Alex Lazarow 30:22
You know, what’s interesting is that the names of rounds have changed so much these days, where, you know, when I invest, I invest principally series A through C professionally, but what a series A looks like today, it looks so different than it did before. But some of these that I think are really interesting at the earliest stages, what Angellist is doing, for instance, around letting anyone be a miny fund manager, right by putting it out to a lot of people on the network and some funds that can invest behind some of the, some of the best people. I think that’s one of the things that I think is exciting. We’re seeing something similar with scout programs among VC funds that are arming people in the ecosystem to lead deals and support, support their markets, I think that kind of thing is that’ll become more even more powerful in markets outside the Valley because people need these distributed networks to be able to succeed. So I think that, I think that will continue being important. So those are some of the things that I think are interesting there. I also think some of these trends that I mentioned will also matter, like being long term by thinking about different tools for supporting entrepreneurs, etc. I’ll pause there.
Eric Hornung 31:27
It’s interesting, because as an angel, you provide a lot of value from a strategic standpoint. But also, a lot of angels will say, yeah, we’ll connect you to the next round of founders, or the next round of funders, sorry. And here, it’s like, as an angel, now you need to understand this company is on this trajectory. And therefore, I need to have a full tool belt of future funders, not just that series A funder. Makes the angels job more professional.
Jay Clouse 31:57
I want to dig into something you talked about in this trends, which is the analogous model to mining being you know, instead of royalties, we’re seeing rev shares. We’ve talked to a couple investors on the show that have kind of a shared earnings agreement with their founders. But I think you’ve also found some research to see that even founders and companies themselves are doing revenue shares with their employees?
Alex Lazarow 32:21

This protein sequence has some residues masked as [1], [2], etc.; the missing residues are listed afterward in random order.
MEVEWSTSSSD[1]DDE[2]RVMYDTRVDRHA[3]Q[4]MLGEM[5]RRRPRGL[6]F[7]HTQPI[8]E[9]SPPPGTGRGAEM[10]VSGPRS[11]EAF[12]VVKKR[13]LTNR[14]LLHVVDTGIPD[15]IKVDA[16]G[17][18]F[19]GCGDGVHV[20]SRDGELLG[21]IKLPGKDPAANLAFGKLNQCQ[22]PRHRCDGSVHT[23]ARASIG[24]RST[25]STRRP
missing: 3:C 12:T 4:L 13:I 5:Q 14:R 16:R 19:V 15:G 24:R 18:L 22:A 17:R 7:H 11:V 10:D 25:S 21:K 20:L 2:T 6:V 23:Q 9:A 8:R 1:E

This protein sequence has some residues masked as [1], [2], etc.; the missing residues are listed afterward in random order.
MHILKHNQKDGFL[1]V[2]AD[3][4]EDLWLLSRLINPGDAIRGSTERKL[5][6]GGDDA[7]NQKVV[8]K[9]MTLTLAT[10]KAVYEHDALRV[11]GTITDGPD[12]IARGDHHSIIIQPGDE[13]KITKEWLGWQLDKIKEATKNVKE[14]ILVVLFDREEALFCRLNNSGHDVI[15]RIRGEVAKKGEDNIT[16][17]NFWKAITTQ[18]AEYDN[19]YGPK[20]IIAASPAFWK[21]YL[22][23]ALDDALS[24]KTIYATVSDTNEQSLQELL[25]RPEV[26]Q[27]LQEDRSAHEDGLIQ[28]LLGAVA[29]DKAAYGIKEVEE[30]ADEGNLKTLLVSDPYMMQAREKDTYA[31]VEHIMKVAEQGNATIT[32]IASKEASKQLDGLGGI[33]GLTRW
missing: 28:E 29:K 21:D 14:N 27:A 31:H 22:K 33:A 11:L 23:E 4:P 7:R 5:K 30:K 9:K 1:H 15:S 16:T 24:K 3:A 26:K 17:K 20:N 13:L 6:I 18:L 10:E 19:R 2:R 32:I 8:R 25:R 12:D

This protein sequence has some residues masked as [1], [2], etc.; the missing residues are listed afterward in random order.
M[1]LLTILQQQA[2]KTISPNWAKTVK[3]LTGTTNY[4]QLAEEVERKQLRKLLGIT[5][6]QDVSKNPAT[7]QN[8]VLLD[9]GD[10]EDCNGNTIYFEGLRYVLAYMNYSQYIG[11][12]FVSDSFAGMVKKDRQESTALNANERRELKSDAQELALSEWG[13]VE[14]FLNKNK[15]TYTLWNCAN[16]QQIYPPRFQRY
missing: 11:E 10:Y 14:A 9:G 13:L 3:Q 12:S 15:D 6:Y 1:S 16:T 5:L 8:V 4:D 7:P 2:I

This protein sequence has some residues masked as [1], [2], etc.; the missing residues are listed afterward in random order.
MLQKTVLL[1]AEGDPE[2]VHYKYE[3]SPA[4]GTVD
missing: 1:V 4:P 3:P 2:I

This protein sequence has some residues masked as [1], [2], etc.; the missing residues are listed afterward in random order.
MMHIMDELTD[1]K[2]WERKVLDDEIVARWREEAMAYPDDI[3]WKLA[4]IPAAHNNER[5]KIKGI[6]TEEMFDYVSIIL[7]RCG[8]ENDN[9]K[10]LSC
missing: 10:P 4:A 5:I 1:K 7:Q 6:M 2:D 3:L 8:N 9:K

So, Jay, I think you asked a really interesting question, which even just taking a step back is, in this other model of building startups, is the best way to compensate employees: stock options. We’ve used this as a tool, it works really well when the company grows really quickly, etc. There’s a lot of reasons why they’re problematic as well, which we can talk about. But one of the things that I think is exciting and interesting to me is, if you are thinking about hiring your employees for much longer term, if you are thinking about growing them into roles, how might you also rethink compensation? There’s a really big study by index ventures I believe on the European options market. And the reality is there, the use of options was much lower than in the valley. But one of things that surprised me about it was that employees requested them more often. And part of it is because they were less aware, but part of it is perhaps they we’re also preferring cash or different types of compensation. One of the case studies I explored was a company called Phoenix International, which does off grid energy in Africa. Imagine two solar panels, a battery in the home, a couple cell phone chargers, lights, etc. They can essentially replace someone that has no electricity at all and that burns kerosene lights and walks a mile to charge the phone, with a pretty modern light solution. This company, Phoenix, did something, instead of options, they gave a program called Phoenix Flames, which essentially was a RSU. They essentially were giving restricted stock to their employees. But they did it the whole way through from the rural solar installer that lived in a village in remote, rural Uganda all the way to the executives throughout the company. And they did it because they actually found that a lot of the employees wanted to invest in the company what meter savings they had. And they did it to be able to give them a little bit of upside, etc, but a long term one, but where they were owners right away, they were equity holders right away. And the company ended up selling to engie. And this was in some ways for many of the folks on, on the cap table that were, you know, the the most rural, it’s always a life changing amount of money for them, where they are now ultra loyal to the company that stayed through the acquisition, etc. These models are still really nascent, I think; but what I think is powerful is, as we rethink towards this more long term, long term growth story, and in a couple of the dynamics we’re talking about, I think we also need to revisit the equity compensation model a little bit too. And that doesn’t necessarily mean shift away from stock options. I think they can be an interesting option for certain businesses. But I think there’s a whole range of other things that we can think about too and, and I think this is one of the ones that, that I was pretty excited about.